Ravana is not just a simple man who thought power will solve his problems. He is an egoist but that is at the later stage. Here Bobby tries to make, Sai Kumar the guardian angel, indirectly Shiva who tries to show Ravana his true purpose. But doesn’t use him well enough.
Also, Narada who misleads Ravana so that he does all the misdeeds is represented slightly in Posani’s character. Still, when one says, Jai is Ravana and Lava, Kusa are Rama, Lakshmana, we just end up laughing. Also, there are two Sita’s here and Ravana aka Jai, while abducts one, tries to force himself on another. So, a half-baked representation of Ramayana and Ravana is what we see throughout. In Ramayana, Bharata and Rama looked similar, so Kusa in the place of Lava tries to rule, the Lakshmi. But Ravana abducts that too. So, in a way, Bobby tries to represent Ramayana in his small Jai Lava Kusa but the characters he writes are just caricatured sketches rather than fully realized ones.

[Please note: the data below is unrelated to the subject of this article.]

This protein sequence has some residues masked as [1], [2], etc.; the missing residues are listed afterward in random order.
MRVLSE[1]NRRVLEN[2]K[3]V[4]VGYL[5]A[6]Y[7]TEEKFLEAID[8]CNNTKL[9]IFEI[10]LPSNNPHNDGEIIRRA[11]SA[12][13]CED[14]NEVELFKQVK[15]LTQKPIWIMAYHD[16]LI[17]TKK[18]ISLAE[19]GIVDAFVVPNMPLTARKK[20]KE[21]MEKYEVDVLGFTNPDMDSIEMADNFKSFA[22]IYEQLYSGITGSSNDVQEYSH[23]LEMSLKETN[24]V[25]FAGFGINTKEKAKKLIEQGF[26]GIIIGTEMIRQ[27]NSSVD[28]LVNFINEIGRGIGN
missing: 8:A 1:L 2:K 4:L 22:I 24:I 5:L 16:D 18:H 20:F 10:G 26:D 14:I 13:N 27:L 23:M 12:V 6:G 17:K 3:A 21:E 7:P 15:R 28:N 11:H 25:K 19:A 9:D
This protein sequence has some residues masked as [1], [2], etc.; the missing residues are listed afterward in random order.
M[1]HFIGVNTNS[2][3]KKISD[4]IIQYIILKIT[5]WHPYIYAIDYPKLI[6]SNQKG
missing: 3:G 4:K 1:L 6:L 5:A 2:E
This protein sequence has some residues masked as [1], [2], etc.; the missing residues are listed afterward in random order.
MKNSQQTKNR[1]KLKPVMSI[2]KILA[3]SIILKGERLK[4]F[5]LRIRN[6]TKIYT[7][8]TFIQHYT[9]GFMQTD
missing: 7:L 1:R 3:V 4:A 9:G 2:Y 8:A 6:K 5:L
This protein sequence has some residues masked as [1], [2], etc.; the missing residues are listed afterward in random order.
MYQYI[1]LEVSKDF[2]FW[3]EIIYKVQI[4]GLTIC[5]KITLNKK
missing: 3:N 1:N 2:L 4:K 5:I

He takes the story points from Krishna’s movie Raktha Sambandham (1984), where one of the two siblings feels oppressed and suppressed by his own father and brother. Also, Ajith’s Varalaaru had a similar point. Maybe all the triple role films need one character to be negative and another two positive. Here the director tries making the antagonist as pure evil and also, wronged man at the same time. In a perfect world, a wronged man turning towards the positive end of the spectrum after years of negativity is a great story idea. But in TFI, it is a masala commercial mixture that works out very well at the box office. Jr. NTR himself did that in Temper, so what new does Jai offer? Nothing.. Except for his performance and prowess to show off that he can handle three different characters at the same time with great ease. For an actor, it is important that he proves himself at every given point but for a director shouldn’t story be the first priority?